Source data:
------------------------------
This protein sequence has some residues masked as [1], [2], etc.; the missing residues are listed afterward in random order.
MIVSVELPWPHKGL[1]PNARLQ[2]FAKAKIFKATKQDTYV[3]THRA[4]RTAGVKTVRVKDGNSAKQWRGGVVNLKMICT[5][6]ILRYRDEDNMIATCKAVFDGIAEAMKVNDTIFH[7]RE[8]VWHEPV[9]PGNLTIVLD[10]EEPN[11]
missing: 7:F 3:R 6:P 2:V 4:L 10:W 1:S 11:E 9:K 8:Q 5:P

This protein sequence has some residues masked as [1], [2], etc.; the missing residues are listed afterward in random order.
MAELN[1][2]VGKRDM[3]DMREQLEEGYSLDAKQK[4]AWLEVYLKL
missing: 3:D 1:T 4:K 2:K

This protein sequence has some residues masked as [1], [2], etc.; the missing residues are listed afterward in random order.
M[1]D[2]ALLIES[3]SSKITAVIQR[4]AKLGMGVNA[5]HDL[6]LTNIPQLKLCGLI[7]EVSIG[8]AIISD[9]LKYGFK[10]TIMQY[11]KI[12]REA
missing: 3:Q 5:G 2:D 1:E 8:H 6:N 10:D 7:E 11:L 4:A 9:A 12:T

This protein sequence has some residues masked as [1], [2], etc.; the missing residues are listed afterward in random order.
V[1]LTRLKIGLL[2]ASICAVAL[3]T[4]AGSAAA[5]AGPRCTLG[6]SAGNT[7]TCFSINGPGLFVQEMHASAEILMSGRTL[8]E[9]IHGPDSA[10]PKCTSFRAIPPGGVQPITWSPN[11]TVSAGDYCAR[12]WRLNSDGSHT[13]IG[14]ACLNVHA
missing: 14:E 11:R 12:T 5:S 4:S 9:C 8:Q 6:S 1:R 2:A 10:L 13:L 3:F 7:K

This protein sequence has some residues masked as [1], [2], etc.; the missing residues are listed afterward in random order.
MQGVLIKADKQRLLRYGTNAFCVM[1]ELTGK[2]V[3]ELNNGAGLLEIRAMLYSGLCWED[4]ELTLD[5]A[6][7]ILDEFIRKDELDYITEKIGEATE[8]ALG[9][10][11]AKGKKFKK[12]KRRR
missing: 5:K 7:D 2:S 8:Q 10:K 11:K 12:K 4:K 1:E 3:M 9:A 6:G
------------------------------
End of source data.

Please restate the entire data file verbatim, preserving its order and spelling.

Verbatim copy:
This protein sequence has some residues masked as [1], [2], etc.; the missing residues are listed afterward in random order.
MIVSVELPWPHKGL[1]PNARLQ[2]FAKAKIFKATKQDTYV[3]THRA[4]RTAGVKTVRVKDGNSAKQWRGGVVNLKMICT[5][6]ILRYRDEDNMIATCKAVFDGIAEAMKVNDTIFH[7]RE[8]VWHEPV[9]PGNLTIVLD[10]EEPN[11]
missing: 7:F 3:R 6:P 2:V 4:L 10:W 1:S 11:E 9:K 8:Q 5:P

This protein sequence has some residues masked as [1], [2], etc.; the missing residues are listed afterward in random order.
MAELN[1][2]VGKRDM[3]DMREQLEEGYSLDAKQK[4]AWLEVYLKL
missing: 3:D 1:T 4:K 2:K

This protein sequence has some residues masked as [1], [2], etc.; the missing residues are listed afterward in random order.
M[1]D[2]ALLIES[3]SSKITAVIQR[4]AKLGMGVNA[5]HDL[6]LTNIPQLKLCGLI[7]EVSIG[8]AIISD[9]LKYGFK[10]TIMQY[11]KI[12]REA
missing: 3:Q 5:G 2:D 1:E 8:H 6:N 10:D 7:E 11:L 4:A 9:A 12:T

This protein sequence has some residues masked as [1], [2], etc.; the missing residues are listed afterward in random order.
V[1]LTRLKIGLL[2]ASICAVAL[3]T[4]AGSAAA[5]AGPRCTLG[6]SAGNT[7]TCFSINGPGLFVQEMHASAEILMSGRTL[8]E[9]IHGPDSA[10]PKCTSFRAIPPGGVQPITWSPN[11]TVSAGDYCAR[12]WRLNSDGSHT[13]IG[14]ACLNVHA
missing: 14:E 11:R 12:T 5:S 4:S 9:C 8:Q 6:S 1:R 2:A 10:L 13:L 3:F 7:K

This protein sequence has some residues masked as [1], [2], etc.; the missing residues are listed afterward in random order.
MQGVLIKADKQRLLRYGTNAFCVM[1]ELTGK[2]V[3]ELNNGAGLLEIRAMLYSGLCWED[4]ELTLD[5]A[6][7]ILDEFIRKDELDYITEKIGEATE[8]ALG[9][10][11]AKGKKFKK[12]KRRR
missing: 5:K 7:D 2:S 8:Q 10:K 11:K 12:K 4:K 1:E 3:M 9:A 6:G